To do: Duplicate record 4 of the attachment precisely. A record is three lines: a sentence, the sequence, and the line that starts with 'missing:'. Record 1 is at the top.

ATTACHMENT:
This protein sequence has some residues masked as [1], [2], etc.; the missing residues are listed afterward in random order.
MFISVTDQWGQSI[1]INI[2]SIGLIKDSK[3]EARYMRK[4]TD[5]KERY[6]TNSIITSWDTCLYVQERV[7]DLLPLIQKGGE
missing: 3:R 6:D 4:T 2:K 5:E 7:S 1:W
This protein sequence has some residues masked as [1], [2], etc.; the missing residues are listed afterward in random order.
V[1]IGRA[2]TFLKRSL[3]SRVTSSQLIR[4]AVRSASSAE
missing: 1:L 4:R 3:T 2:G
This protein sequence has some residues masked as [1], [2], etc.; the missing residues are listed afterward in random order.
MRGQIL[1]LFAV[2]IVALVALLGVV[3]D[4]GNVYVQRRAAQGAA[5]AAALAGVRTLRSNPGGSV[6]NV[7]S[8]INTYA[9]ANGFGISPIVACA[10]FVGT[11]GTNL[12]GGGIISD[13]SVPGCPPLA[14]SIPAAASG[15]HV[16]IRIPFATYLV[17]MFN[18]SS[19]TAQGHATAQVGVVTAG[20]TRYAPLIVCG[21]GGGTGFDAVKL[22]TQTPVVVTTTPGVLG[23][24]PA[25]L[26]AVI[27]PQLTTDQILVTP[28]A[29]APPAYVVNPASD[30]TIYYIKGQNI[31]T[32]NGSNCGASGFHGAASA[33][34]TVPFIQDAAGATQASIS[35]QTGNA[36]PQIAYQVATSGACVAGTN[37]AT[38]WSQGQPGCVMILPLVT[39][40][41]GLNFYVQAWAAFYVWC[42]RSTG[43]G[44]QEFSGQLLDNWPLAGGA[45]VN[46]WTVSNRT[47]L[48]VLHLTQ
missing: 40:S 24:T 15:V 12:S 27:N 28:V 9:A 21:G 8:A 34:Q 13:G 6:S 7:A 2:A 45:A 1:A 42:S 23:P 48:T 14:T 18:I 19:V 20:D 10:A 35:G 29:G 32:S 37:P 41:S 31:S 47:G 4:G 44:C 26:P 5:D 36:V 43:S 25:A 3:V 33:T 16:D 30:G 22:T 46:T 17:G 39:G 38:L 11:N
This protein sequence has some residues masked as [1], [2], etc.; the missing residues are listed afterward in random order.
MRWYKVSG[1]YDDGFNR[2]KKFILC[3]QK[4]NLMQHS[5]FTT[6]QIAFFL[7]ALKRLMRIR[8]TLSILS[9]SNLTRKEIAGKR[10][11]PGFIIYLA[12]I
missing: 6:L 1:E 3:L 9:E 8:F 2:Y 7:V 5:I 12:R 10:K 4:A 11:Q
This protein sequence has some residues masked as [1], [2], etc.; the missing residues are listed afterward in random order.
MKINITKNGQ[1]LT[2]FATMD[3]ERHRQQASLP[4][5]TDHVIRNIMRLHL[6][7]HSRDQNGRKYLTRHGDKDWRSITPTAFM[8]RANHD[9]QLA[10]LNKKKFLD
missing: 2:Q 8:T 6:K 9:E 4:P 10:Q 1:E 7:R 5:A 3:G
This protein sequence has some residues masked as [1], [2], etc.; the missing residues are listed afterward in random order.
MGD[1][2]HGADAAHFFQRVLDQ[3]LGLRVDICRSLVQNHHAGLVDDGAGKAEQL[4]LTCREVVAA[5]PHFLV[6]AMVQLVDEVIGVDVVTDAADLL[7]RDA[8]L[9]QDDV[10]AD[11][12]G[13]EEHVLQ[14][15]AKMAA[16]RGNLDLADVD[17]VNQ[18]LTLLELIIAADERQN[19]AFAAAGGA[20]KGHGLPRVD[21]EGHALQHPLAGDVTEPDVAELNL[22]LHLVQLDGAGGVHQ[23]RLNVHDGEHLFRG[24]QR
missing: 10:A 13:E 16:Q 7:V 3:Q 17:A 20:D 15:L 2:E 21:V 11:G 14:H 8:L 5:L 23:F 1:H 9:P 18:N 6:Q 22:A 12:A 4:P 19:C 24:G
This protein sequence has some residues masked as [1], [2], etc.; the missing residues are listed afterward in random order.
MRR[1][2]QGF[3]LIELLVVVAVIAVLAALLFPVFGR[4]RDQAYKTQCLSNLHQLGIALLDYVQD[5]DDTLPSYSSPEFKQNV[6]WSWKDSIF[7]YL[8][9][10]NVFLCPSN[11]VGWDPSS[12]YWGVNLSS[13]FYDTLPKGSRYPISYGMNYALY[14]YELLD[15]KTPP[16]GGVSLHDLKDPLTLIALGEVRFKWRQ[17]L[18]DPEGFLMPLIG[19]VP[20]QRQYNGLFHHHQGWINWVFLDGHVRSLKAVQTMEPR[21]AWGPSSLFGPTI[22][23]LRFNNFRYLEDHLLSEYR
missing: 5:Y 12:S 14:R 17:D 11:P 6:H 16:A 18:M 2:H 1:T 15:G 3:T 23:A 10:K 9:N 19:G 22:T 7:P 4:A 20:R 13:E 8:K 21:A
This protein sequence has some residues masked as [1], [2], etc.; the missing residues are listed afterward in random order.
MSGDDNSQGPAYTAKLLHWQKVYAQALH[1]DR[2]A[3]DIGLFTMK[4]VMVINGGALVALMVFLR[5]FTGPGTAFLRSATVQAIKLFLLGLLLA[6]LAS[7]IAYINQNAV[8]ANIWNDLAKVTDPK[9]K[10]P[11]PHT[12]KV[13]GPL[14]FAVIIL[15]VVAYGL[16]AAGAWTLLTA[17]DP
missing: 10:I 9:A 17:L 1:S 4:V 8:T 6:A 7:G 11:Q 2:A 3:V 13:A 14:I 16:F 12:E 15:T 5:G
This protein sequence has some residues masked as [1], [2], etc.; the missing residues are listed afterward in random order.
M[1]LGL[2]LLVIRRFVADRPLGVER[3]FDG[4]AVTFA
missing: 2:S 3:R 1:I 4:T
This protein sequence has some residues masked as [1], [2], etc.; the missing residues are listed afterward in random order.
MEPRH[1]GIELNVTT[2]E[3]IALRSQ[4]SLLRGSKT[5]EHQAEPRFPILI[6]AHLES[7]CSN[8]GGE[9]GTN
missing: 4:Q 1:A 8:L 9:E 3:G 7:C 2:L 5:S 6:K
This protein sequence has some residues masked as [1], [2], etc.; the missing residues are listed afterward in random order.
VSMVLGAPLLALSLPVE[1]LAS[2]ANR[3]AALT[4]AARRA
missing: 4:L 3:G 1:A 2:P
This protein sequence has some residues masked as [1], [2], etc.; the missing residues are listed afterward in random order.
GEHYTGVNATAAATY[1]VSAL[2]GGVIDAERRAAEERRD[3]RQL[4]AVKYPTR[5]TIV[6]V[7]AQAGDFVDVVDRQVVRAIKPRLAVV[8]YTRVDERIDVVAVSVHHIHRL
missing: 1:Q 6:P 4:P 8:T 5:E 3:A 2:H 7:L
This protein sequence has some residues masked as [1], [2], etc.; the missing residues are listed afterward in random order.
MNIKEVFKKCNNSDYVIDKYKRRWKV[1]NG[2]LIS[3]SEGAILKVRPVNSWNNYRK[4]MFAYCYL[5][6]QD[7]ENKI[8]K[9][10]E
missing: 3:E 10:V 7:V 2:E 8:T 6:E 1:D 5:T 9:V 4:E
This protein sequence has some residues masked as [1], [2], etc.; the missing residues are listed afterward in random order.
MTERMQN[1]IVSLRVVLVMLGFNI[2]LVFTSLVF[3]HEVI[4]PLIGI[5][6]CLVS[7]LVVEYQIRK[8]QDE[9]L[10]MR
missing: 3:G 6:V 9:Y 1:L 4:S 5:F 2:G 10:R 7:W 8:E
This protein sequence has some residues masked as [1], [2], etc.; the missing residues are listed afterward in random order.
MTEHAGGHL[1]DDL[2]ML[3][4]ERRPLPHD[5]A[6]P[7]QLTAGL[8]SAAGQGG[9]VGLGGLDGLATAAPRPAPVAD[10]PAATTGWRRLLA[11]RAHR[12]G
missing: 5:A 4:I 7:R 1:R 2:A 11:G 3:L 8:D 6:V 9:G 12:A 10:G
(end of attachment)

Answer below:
This protein sequence has some residues masked as [1], [2], etc.; the missing residues are listed afterward in random order.
MRWYKVSG[1]YDDGFNR[2]KKFILC[3]QK[4]NLMQHS[5]FTT[6]QIAFFL[7]ALKRLMRIR[8]TLSILS[9]SNLTRKEIAGKR[10][11]PGFIIYLA[12]I
missing: 6:L 1:E 3:L 9:E 8:F 2:Y 7:V 5:I 12:R 10:K 4:A 11:Q